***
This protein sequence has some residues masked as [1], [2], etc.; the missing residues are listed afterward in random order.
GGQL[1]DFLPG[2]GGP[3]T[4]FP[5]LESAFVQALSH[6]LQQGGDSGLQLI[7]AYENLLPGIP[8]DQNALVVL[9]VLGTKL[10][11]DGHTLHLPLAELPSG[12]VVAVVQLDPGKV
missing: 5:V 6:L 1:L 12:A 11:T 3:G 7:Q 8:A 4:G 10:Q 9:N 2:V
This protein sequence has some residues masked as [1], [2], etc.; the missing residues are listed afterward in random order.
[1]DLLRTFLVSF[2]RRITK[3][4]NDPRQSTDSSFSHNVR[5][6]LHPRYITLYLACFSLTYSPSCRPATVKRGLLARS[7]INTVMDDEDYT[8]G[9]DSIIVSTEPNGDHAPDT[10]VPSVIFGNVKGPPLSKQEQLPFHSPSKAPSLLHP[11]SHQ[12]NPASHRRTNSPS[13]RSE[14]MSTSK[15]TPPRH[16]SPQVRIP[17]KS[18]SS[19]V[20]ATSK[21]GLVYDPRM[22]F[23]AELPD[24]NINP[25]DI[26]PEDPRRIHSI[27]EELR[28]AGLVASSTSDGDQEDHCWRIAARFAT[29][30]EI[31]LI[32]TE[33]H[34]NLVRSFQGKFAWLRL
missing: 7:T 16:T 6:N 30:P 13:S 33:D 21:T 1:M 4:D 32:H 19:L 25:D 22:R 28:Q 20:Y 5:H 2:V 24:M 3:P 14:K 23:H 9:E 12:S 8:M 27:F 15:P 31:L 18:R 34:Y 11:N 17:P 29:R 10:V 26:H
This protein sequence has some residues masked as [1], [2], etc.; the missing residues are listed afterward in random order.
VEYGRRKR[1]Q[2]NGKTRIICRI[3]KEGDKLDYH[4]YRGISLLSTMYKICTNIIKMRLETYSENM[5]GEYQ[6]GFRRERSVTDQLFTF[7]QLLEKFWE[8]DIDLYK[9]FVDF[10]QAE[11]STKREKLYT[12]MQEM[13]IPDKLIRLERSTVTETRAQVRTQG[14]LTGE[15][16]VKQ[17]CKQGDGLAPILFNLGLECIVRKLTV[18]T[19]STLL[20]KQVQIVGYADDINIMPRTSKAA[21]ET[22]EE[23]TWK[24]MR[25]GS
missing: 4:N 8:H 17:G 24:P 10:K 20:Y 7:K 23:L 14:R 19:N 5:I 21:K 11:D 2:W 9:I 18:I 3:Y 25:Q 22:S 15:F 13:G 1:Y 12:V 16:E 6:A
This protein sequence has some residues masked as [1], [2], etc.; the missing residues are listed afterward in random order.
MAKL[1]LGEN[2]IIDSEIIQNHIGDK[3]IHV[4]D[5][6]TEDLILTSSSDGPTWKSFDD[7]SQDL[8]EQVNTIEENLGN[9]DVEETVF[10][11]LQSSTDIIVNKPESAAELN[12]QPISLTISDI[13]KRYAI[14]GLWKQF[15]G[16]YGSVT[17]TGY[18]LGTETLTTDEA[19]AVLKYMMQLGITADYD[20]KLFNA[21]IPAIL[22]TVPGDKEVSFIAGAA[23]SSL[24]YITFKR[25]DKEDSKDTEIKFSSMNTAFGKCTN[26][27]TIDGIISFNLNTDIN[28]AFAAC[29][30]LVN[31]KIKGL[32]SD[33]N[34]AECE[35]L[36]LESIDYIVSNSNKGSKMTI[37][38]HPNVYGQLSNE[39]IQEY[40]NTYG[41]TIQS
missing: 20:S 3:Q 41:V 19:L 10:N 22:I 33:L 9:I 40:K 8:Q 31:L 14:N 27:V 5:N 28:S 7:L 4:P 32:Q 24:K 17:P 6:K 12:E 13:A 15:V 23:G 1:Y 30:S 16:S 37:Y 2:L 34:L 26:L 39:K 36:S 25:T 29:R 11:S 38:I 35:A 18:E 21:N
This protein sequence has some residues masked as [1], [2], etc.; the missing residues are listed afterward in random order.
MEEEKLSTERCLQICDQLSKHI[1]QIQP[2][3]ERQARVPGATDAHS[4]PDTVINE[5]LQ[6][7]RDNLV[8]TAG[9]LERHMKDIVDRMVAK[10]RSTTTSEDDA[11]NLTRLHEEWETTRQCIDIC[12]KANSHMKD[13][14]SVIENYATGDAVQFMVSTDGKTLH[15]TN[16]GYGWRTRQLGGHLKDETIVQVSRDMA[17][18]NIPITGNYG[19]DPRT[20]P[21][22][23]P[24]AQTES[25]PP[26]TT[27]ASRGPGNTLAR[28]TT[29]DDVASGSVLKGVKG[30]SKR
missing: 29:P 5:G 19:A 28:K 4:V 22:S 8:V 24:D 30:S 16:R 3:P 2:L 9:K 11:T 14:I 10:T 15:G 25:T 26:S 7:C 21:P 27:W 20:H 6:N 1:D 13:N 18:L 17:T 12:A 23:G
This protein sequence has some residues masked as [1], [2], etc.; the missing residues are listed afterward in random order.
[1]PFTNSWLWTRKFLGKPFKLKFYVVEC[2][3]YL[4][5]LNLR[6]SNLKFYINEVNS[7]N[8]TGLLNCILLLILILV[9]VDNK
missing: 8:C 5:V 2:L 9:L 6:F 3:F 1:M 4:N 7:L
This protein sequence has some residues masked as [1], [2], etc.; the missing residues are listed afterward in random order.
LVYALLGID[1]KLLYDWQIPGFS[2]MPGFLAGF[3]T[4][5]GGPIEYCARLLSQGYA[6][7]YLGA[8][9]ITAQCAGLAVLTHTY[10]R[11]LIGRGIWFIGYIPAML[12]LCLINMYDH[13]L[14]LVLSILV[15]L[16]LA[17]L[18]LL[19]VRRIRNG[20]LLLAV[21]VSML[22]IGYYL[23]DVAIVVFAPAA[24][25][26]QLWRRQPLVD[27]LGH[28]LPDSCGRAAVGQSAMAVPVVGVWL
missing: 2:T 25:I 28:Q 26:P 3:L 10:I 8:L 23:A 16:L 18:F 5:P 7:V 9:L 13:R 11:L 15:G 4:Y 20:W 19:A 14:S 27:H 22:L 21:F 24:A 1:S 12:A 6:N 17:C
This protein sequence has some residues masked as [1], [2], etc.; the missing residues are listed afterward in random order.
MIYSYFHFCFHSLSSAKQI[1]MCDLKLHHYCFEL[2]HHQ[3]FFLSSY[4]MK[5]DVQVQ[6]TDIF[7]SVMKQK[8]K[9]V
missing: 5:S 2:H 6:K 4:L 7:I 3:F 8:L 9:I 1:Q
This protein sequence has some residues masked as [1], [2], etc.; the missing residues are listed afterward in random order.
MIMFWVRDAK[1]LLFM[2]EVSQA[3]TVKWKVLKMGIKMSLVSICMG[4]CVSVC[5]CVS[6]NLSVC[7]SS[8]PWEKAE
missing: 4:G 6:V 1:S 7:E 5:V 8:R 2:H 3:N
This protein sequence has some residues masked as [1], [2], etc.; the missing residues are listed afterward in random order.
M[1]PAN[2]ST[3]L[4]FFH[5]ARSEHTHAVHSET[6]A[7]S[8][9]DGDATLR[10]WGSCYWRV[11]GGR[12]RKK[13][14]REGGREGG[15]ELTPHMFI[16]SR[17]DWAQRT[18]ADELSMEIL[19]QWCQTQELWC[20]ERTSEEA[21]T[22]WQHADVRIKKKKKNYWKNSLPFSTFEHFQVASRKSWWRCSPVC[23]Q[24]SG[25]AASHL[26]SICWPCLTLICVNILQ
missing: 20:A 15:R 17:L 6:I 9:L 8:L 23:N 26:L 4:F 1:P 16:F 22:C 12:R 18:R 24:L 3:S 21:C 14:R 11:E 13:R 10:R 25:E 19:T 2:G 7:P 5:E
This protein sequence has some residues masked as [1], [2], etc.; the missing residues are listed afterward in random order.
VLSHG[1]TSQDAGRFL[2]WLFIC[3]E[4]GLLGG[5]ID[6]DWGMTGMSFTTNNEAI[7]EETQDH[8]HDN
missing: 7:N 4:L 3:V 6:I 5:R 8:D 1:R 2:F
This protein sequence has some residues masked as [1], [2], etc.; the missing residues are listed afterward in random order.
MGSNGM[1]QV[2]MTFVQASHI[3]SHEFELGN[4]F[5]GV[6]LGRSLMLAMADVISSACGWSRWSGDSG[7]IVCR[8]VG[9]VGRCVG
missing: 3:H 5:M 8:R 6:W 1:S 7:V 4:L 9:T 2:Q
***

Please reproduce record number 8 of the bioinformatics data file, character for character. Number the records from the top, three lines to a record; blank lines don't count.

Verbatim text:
This protein sequence has some residues masked as [1], [2], etc.; the missing residues are listed afterward in random order.
MIYSYFHFCFHSLSSAKQI[1]MCDLKLHHYCFEL[2]HHQ[3]FFLSSY[4]MK[5]DVQVQ[6]TDIF[7]SVMKQK[8]K[9]V
missing: 5:S 2:H 6:K 4:L 7:I 3:F 8:L 9:I 1:Q